a man in need of alcohol rehab

Alcohol Addiction: What You Need to Know

According to the National Institute on Alcohol Abuse and Alcoholism (NIAAA), more than 16 million people struggle with some form of alcohol use disorder (AUD). What does that mean in reality? Who and what determines how much alcohol is too much? Why do some people seem to control their drinking better than others? Essentially, what determines whether someone has an alcohol addiction and what addiction treatment options are effective? We explore the answers below.

What are the Signs of Alcohol Addiction?

AUD, also known as alcohol addiction, is a chronic disease characterized by uncontrollable drinking and preoccupation with alcohol. Since alcohol is so prevalent, it can be challenging to recognize the signs of addiction. Some of the common warning signs that indicate alcohol addiction include:

  • Drinking alone or in secret
  • Choosing to drink over responsibilities and obligations
  • Becoming isolated and distant from friends and loved ones
  • Making excuses to drink (i.e., “I need to relax, de-stress or feel normal”)
  • The frequent smell of alcohol on the breath
  • Drinking at odd times during the day
  • Desiring a drink first thing in the morning or in the middle of the night
  • Slurred speech
  • Constant rambling or repetitive statements
  • Mood swings, irritability, and panic attacks
  • Emotional outburst when not drinking
  • Frequent binge drinking

Some physical warning signs that appear in conjunction with the above include:

  • Constant falling, dizziness
  • Lack of coordination and poor balance
  • Headaches
  • Broken capillaries on the nose and face
  • Tremors and an unsteady stride
  • Changes in appetite
  • Chronic fatigue
  • Bloodshot eyes
  • Jaundice, a yellow discoloration of the eyes and skin

How is Alcohol Addiction Treated?

Sadly, only about 6.5% of adults with Alcohol Use Disorder receive treatment. For those that do, treatment for alcohol addiction consists of detox, rehabilitation, and maintenance.

Alcohol Detox

  • People with AUD have developed alcohol dependence. So even though they can quit “cold turkey,” medically-assisted detox is best. During the detox process, the client eliminates alcohol from their body, often with the help of medication. Although it doesn’t “cure” alcohol addiction, detox makes the rest of the recovery process possible.

Alcohol Rehab & Treatment

  • After detox, the client begins rehabilitation in an inpatient or outpatient program. Rehab consists of different therapies and strategies to combat drinking urges and triggers. A significant component of this process is cognitive-behavioral therapy (CBT). In CBT, a licensed therapist helps clients build coping strategies and skills to lessen their alcohol dependency. Depending upon the client’s needs, CBT sessions occur individually, with family, or in a group. Sometimes, clients participate in one-on-one, family, and group therapy as part of a broader addiction treatment program.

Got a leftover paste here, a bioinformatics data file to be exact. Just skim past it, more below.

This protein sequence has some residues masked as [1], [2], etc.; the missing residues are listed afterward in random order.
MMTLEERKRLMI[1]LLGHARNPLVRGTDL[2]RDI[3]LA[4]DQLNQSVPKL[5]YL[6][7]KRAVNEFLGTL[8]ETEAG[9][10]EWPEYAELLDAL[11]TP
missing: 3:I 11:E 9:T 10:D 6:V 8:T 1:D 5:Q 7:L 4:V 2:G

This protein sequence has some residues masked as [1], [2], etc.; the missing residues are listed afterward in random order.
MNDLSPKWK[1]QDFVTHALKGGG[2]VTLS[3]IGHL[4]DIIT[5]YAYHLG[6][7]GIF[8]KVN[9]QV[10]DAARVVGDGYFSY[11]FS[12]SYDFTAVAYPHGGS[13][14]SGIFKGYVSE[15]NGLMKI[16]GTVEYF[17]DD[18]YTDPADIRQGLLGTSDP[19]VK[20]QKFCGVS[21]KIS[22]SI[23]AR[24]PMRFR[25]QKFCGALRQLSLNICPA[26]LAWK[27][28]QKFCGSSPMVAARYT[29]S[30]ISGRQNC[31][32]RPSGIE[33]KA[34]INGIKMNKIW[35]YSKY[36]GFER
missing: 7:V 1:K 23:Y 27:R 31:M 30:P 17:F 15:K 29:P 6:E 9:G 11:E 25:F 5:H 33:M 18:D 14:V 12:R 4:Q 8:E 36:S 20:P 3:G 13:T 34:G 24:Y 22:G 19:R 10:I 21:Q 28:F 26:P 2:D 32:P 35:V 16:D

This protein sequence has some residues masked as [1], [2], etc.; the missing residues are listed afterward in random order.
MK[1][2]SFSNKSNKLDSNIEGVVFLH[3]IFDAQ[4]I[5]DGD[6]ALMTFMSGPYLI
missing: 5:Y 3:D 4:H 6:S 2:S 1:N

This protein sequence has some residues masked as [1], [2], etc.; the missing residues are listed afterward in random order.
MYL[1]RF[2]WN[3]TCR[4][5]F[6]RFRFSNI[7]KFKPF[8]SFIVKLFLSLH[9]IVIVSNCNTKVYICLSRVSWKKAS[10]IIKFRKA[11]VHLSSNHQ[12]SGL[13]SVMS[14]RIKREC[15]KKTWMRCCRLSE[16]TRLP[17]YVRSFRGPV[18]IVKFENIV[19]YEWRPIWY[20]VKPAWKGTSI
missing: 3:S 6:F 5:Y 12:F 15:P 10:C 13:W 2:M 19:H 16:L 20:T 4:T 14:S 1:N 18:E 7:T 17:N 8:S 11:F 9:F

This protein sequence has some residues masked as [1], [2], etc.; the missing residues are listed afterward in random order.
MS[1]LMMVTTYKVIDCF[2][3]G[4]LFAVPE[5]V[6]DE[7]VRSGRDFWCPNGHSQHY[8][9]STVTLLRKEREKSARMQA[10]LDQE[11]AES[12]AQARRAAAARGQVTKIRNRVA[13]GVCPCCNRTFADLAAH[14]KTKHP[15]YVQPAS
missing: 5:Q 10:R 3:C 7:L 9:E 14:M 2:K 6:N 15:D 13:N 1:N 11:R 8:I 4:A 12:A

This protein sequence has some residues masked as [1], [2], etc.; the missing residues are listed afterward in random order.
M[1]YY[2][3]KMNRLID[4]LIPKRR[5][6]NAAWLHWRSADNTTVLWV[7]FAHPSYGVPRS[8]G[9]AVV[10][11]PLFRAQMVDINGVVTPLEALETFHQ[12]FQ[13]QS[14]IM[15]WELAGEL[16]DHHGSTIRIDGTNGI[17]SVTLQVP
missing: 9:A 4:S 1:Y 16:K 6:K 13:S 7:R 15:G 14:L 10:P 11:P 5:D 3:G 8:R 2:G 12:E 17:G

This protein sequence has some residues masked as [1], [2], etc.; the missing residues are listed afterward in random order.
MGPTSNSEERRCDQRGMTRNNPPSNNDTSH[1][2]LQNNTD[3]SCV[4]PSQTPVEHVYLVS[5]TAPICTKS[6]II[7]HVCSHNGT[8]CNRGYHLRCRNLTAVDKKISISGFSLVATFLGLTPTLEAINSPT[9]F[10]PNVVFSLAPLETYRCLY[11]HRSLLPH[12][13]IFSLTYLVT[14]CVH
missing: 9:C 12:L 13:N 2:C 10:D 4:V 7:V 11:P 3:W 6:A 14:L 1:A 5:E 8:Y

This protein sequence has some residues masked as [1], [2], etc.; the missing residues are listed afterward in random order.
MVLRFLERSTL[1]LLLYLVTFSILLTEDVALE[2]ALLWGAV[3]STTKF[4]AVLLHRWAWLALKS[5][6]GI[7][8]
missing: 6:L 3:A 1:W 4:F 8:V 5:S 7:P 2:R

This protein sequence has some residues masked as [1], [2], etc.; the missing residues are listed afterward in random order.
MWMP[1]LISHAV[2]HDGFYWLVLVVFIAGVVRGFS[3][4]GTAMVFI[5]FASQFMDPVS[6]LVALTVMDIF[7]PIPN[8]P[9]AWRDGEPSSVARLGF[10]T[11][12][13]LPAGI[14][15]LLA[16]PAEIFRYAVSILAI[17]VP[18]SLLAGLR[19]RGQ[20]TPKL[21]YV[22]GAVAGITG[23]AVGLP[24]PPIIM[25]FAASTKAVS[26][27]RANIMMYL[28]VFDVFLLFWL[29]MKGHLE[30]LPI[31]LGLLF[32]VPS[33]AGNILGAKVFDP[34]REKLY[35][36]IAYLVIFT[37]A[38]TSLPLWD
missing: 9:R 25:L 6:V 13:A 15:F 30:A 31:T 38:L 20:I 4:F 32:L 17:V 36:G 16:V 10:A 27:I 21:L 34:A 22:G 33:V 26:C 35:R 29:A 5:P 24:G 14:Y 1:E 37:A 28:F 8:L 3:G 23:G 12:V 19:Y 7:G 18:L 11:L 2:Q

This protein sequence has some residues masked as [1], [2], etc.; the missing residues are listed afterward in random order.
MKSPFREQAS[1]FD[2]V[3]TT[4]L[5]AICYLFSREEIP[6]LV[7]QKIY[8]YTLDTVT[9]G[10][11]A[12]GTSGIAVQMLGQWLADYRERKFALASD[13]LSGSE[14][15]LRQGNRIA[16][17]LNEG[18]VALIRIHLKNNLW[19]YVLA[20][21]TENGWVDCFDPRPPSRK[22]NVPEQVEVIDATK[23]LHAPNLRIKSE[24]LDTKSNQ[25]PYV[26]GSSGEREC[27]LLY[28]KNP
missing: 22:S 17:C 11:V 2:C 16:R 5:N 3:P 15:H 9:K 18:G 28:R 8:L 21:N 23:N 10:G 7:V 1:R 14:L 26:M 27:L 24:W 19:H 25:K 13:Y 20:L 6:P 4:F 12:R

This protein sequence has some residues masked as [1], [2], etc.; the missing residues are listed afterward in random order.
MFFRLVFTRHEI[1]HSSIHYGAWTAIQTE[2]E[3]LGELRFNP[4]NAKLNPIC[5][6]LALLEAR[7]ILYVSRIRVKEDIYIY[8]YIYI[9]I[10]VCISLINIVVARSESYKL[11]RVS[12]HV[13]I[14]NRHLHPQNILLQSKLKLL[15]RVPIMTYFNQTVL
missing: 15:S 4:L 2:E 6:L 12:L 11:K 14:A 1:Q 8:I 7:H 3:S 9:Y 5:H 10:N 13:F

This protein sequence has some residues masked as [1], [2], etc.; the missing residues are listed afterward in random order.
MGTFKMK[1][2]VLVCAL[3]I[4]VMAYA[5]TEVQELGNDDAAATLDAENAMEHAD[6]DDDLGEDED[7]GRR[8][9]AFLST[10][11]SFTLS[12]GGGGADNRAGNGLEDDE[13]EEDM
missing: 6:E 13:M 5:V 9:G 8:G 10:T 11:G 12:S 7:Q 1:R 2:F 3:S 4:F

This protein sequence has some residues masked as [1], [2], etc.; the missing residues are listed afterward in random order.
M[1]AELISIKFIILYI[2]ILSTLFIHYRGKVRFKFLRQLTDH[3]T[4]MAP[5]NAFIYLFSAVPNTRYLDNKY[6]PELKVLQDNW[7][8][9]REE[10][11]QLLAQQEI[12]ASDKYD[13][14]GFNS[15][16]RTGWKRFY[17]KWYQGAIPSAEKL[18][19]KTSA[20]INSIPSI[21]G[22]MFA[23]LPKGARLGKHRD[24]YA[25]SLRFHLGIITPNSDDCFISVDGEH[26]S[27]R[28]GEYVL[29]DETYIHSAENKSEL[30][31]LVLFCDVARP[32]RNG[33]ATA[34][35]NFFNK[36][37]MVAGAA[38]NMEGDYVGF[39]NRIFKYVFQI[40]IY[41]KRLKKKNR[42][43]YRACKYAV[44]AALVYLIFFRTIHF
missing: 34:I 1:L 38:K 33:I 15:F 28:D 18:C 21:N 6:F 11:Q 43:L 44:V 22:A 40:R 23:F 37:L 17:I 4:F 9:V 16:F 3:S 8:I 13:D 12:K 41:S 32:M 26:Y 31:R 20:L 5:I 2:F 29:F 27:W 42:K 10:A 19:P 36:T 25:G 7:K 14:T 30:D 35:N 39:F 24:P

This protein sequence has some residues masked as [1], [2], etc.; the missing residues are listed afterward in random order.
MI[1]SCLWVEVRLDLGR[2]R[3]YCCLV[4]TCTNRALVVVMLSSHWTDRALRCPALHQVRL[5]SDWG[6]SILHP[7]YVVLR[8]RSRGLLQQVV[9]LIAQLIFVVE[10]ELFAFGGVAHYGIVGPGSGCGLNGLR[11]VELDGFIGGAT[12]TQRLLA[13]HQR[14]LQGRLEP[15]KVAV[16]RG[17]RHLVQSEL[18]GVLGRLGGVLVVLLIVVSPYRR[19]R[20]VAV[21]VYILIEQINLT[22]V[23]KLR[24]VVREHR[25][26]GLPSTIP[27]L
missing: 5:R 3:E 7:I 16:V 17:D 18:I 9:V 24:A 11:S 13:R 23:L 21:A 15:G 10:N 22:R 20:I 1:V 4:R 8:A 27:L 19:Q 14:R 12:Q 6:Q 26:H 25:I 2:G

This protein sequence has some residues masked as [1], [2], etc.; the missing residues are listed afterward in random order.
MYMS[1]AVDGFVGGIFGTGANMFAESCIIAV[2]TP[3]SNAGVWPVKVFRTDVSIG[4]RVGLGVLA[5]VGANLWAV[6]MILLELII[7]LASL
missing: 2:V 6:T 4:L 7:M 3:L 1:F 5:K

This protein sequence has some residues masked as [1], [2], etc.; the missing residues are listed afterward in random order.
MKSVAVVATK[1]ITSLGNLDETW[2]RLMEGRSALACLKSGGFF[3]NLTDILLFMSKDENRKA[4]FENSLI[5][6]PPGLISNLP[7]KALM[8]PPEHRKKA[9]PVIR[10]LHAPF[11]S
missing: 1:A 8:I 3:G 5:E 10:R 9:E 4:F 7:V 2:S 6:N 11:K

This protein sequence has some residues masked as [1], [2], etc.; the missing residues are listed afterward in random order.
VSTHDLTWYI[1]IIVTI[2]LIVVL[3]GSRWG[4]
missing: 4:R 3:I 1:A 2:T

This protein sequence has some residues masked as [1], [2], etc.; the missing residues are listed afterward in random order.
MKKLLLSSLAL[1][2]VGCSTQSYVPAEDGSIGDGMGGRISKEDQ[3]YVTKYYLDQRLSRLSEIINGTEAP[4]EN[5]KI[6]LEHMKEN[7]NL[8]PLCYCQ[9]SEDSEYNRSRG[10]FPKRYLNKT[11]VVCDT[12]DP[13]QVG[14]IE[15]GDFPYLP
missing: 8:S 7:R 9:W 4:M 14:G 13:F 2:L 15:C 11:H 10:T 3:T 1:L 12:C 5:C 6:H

Maintaining Sobriety

  • Once rehabilitation is over, clients begin to re-acclimate themselves with daily life. Often, they join peer support groups like Alcoholics Anonymous. These groups help clients stay motivated and build healthy relationships. They also help clients maintain sobriety after treatment is complete. Other activities that help clients re-adapt to daily life include exercise and mindfulness.

What is Alcohol Withdrawal & How Dangerous is it?

Receiving treatment doesn’t mean cravings disappear. After consistent, heavy drinking, the body learns to function with alcohol dependency. Unlike some drugs which stimulate the central nervous system, alcohol has a depressive effect on the brain. The more people drink, the more their nervous system slows down. When alcohol vanishes from the system, the body struggles to adjust. That’s why quitting alcohol “cold turkey” is very dangerous.

Alcohol withdrawal symptoms include shakes, anxiety, headaches, nausea, vomiting, and insomnia. Without appropriate medical care, withdrawal can lead to relapse, restarting the cycle of addiction again. Continued relapse inhibits recovery and leads to long-term effects of AUD, including:

  • Cardiovascular issues
  • Stroke
  • Steatosis or fatty liver
  • Increased risk of liver and esophageal cancer
  • Fibrosis

Alcohol Abuse Statistics in the United States

  • In 2017, 14.1 million adults ages 18 and older had AUD.
  • An estimated 85,000 people die from alcohol-related causes annually. Alcohol is the third leading preventable cause of death in the United States.
  • Every year, approximately 20% of college students meet the criteria for AUD.
  • According to the 2017 NSDUH, about 7.4 million people ages 12–20 reported drinking alcohol in the past month.
  • In 2010, alcohol misuse cost the United States $249 billion. Binge drinking caused three-quarters of the total cost of alcohol misuse.
  • More than 7 million children live with a parent with alcohol problems.

Solution Based Treatment Can Help

Alcohol use disorder is a chronic disease. Luckily, the addiction treatment professionals at Solution Based Treatment can help. Our drug and alcohol detox program, along with our inpatient and outpatient treatment programs, provide evidence-based solutions.

If you, a friend, or a loved one shows signs of alcohol addiction, contact Solution Based Treatment & Detox today. We are available 24 hours a day, seven days a week.